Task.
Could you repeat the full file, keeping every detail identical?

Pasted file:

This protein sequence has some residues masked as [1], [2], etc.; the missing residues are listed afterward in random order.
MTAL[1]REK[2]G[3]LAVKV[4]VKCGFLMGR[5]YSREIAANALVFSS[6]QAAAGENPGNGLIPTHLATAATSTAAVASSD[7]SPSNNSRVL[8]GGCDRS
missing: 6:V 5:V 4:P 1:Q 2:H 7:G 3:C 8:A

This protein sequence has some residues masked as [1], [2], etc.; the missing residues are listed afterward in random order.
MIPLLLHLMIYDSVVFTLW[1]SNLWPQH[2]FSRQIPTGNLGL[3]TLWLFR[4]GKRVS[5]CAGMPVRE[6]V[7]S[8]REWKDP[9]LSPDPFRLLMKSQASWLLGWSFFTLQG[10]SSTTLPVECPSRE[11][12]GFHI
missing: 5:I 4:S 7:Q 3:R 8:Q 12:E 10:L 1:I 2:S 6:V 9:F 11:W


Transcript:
This protein sequence has some residues masked as [1], [2], etc.; the missing residues are listed afterward in random order.
MTAL[1]REK[2]G[3]LAVKV[4]VKCGFLMGR[5]YSREIAANALVFSS[6]QAAAGENPGNGLIPTHLATAATSTAAVASSD[7]SPSNNSRVL[8]GGCDRS
missing: 6:V 5:V 4:P 1:Q 2:H 7:G 3:C 8:A

This protein sequence has some residues masked as [1], [2], etc.; the missing residues are listed afterward in random order.
MIPLLLHLMIYDSVVFTLW[1]SNLWPQH[2]FSRQIPTGNLGL[3]TLWLFR[4]GKRVS[5]CAGMPVRE[6]V[7]S[8]REWKDP[9]LSPDPFRLLMKSQASWLLGWSFFTLQG[10]SSTTLPVECPSRE[11][12]GFHI
missing: 5:I 4:S 7:Q 3:R 8:Q 12:E 10:L 1:I 2:S 6:V 9:F 11:W